In older children and pre-adolescents:
Inability to cope with problems and daily activities
Changes in sleeping and/or eating habits
Excessive complaints of physical ailments
Defiance of authority, truancy, theft, and/or vandalism
Intense fear of weight gain
Decline in academic or athletic performance
Disinterest or refusal to participate in activities they previously enjoyed
Inability to cry or excessive crying
Prolonged negative mood, often accompanied by poor appetite or thoughts of death
Frequent outbursts of anger
If you feel you may be suffering from a mental illness, I urge you in the strongest terms to seek the advice of an experienced mental health professional - a psychologist or psychiatrist.
Psychiatrist vs. Psychologists
Psychiatrists are medical doctors who specialize in mental illness. They have M.D. degrees and are licensed to prescribe medicine. Psychologists hold graduate degrees and practice "talk therapy".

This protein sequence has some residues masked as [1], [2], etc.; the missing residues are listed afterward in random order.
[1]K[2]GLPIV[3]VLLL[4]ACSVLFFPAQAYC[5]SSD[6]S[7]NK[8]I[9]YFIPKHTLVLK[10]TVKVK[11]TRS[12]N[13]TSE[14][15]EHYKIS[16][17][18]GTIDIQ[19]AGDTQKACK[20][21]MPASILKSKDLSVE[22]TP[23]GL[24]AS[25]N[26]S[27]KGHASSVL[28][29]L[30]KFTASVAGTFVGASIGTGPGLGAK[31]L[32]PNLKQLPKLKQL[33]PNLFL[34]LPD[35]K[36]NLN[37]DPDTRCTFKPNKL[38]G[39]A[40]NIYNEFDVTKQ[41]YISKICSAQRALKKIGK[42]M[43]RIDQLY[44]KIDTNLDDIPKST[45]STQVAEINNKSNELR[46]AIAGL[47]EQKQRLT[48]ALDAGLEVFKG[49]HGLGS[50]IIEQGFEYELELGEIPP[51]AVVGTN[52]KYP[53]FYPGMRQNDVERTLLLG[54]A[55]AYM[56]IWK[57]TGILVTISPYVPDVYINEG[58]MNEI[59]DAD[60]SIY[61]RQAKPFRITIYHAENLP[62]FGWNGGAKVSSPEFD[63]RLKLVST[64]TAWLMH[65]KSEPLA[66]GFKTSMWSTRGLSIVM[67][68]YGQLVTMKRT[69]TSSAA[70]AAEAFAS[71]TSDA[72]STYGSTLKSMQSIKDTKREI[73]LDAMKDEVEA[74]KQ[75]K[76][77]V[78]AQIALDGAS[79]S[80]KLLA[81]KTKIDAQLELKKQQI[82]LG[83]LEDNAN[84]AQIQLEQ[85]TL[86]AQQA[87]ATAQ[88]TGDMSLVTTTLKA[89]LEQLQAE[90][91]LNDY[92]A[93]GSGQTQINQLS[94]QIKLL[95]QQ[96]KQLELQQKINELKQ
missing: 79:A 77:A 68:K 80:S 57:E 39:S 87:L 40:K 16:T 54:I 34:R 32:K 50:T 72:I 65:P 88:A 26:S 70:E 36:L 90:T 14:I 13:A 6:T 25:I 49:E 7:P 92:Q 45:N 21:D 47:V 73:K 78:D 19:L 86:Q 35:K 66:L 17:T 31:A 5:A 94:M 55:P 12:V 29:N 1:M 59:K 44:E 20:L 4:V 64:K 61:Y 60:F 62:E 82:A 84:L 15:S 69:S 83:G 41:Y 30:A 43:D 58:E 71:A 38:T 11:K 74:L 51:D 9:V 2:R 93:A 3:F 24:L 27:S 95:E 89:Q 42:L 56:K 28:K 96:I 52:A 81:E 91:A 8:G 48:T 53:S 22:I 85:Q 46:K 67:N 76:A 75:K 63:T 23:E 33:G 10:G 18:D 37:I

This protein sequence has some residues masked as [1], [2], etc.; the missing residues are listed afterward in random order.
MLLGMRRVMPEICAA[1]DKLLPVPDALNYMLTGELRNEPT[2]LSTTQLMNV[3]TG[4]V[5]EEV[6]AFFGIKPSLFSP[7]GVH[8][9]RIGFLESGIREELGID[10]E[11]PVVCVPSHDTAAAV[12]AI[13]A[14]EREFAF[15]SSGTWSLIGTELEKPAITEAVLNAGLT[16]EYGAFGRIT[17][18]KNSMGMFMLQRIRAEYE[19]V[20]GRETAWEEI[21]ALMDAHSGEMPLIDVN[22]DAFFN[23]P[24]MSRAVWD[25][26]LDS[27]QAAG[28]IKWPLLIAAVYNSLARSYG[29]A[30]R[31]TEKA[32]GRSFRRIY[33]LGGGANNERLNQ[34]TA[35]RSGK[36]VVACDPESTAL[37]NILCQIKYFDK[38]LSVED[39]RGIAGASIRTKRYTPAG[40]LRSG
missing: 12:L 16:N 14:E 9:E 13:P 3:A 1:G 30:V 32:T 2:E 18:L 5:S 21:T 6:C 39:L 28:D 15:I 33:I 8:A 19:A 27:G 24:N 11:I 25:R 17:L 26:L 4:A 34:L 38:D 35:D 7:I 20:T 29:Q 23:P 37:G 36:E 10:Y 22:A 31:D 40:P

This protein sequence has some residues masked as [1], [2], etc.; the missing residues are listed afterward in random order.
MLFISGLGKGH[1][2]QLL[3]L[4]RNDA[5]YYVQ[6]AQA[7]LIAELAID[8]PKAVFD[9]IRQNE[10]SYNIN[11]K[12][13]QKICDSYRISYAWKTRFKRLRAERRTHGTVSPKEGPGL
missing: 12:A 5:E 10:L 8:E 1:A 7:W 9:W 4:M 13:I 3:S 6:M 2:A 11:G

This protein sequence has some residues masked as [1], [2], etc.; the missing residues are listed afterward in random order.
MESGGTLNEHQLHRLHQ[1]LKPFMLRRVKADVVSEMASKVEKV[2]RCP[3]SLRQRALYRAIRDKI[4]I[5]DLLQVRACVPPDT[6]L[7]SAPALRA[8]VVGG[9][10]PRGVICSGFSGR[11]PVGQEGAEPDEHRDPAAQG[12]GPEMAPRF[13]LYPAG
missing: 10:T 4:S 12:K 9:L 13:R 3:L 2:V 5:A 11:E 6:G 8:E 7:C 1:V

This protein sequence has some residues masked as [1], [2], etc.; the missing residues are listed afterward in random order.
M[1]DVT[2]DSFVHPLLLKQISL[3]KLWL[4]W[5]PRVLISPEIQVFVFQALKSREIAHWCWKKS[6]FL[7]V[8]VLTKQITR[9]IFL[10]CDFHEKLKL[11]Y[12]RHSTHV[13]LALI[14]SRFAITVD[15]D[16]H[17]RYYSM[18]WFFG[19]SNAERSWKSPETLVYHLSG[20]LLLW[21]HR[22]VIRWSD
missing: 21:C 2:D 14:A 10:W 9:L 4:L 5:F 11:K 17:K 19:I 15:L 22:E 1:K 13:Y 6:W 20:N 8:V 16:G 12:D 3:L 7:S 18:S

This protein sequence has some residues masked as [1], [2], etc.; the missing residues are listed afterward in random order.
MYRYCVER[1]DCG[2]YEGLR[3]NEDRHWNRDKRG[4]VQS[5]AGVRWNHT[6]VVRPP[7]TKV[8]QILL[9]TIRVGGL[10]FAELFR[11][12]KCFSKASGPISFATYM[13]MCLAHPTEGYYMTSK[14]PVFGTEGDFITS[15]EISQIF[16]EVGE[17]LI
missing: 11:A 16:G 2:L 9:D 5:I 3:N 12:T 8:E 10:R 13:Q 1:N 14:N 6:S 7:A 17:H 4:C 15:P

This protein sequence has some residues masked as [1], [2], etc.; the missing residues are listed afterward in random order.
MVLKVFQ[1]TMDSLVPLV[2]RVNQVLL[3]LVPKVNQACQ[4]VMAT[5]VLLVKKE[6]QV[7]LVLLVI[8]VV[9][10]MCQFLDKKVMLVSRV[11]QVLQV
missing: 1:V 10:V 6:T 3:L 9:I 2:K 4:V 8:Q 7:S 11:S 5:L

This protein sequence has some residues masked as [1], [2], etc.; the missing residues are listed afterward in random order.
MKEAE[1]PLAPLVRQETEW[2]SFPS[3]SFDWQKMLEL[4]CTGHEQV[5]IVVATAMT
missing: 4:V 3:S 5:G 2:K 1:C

Mental health facilities provide services to help you or your loved one cope with the difficulties of mental illness. Facilities offer three types of help:
To find the right mental health facility for your needs, first determine which program you want. Inpatient programs are contained within a hospital and require a multi-day stay. Outpatient services do not involve an overnight stay, but they can require multiple visits over an extended period of time. Finally, residential programs are extended overnight options that are located outside of a hospital, unlike the inpatient option.
Once you have determined the proper services you require, consider the location to find a facility that is accessible for your friends and family. Any additional preferences, such as dietary concerns or accommodations needs, should also be addressed before making a final decision. To ensure you will feel comfortable, do not make this decision until you have visited the facility.
For local resources, refer to Mental Health America to find locations and service close to you.